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Ocado shares have been among the best performing shares on the FTSE 100 in 2020. They have been hot property for most of the year, but they have come under a bit of investor scrutiny recently. Are they a must buy? 

Ocado shares overview 

Performance & deliveries 

At the time of writing the Ocado share price has risen 80.45% year-on-year. Seemingly 2020 was made for the grocery delivery business, with lockdowns and travel restrictions forcing more consumers to stay at home and shop online. 

On December 17th 2020, the share price was 2,230.50p – down some 20% from their all-time highs struck at the end of September. Ocado’s revised market cap as of December 2020 is £16.69bn. 

In September, the company’s valuation hit a record $21.7bn, making it the most expensive UK retailer, larger than fellow grocer Tesco. But this was not due to grocery sales. Ocado controls just 1.7% of the market. Comparatively, Tesco controls 26.8% of food & drink retail sector as the market leader. 

Ocado made 345,000 deliveries in the quarter leading up to the August 2020. Compared with Tesco, which is now offering 1.5m weekly deliveries, Ocado’s performance is not spectacular on the deliveries front.  

Even so, the Ocado share price is probably reacting more to its growth in revenue. In Q3 2020, its grocery revenues were up 52%, showing significant acceleration from the 27% forecast in H1, although this fell to 35% in the final quarter of 2020. As we have talked about before, investors seem to be more prepared to stump up for companies with a strong growth profile over those with strong free cash flow. 

A swap from Waitrose to Marks & Spencer as its main food partner has helped grow retail sales too, as Marks is encouraging larger baskets for Ocado shoppers. 

This is still lower in real terms than Ocado’s larger competitors. 2020’s unique conditions have meant all the major supermarket chains have had to invest in their own online businesses. Tesco’s online sales were up 69% in the six months to 29 August. Sainsbury’s recorded a 75% rise in the three months to 27 June. Competition is fierce. 

Technology & deals 

The technology side of the business is the main driver behind Ocado share price growth. Its technology-led operations mean its online business is more profitable than its rivals who try and keep eCommerce prices as close to bricks-and-mortar equivalents as possible.  

Digital retail incurs further costs, like salaries for pickers and warehouse operatives, fuel and maintenance for delivery vehicles, and so on. However, Ocado’s proprietary warehouse automation tech allows it to operate its fulfilment centres in a more efficient manner than its competitors. The company estimates its revenues will grow 70% overall thanks to its technological approach.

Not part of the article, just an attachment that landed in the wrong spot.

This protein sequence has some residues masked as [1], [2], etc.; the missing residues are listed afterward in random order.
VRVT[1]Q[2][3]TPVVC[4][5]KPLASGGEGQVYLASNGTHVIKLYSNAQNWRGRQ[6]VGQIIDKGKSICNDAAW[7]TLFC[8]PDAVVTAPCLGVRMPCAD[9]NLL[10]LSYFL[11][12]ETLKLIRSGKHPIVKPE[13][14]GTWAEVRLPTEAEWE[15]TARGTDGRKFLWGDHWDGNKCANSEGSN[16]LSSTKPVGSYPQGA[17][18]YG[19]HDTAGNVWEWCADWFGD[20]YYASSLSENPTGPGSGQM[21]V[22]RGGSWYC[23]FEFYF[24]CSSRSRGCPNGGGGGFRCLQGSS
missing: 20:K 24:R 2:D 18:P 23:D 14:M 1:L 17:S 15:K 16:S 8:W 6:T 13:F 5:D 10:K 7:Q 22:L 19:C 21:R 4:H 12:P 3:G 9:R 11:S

Its tech business is also a source of interest for investors because it can be sold to other supermarket chains at home and abroad. For instance, Ocado has licensed its technology to Morrison’s, although Morrison’s has chosen to partner with Amazon and Deliveroo to deliver its food. 

That said, Ocado has struck tech supply deals and CFCs with companies like Coles in Australia and Kroger in the US. In fact, Ocado shares rose 44% following the signing of the Kroger deal in March 2019. This, however, should be tempered by fact Ocado has not inked a fresh technology supply deal for over a year. 

It is, however, burning cash to grow this side of the business. In November 2020, it spent $200m acquiring Las Vegas-based robot technology firm Kindred Systems. This could give Ocado a bigger foothold away from grocery retail and into automation tech, but it is a gamble when it comes to generating higher returns. 

One cause for investor concern though is the payback timeframe from all Ocado’s foreign deals. This is taking a long time to materialise and could have an impact on share prices going forward.  

Expansion and growth will also play on investors’ minds. Even with in-house tech, this is not a cheap, quick process. Ocado has said it has plans to expand its business by 40% in 2021, but this will incur costs in real estate and staff.  

Outlook for Ocado share price 

The outlook is mixed. The Ocado share price has dropped from its year high of 2,911.00p. Uncertainty as to the viability of its technology licensing business may cause an investor wobble due to changing the company’s original food delivery mission statement. 

Covid-19 will also play a big role. Vaccine rollout across the UK has begun, but it’s likely that full vaccination won’t happen until at least the autumn/winter of 2021. Several areas in the UK are also back in Tier 3 classification – the highest current level of lockdown rules – as cases mount. Will that play into higher online grocery shopping? And will shoppers necessarily turn to Ocado? 

2021 could prove to be a decisive year for the food delivery business. 

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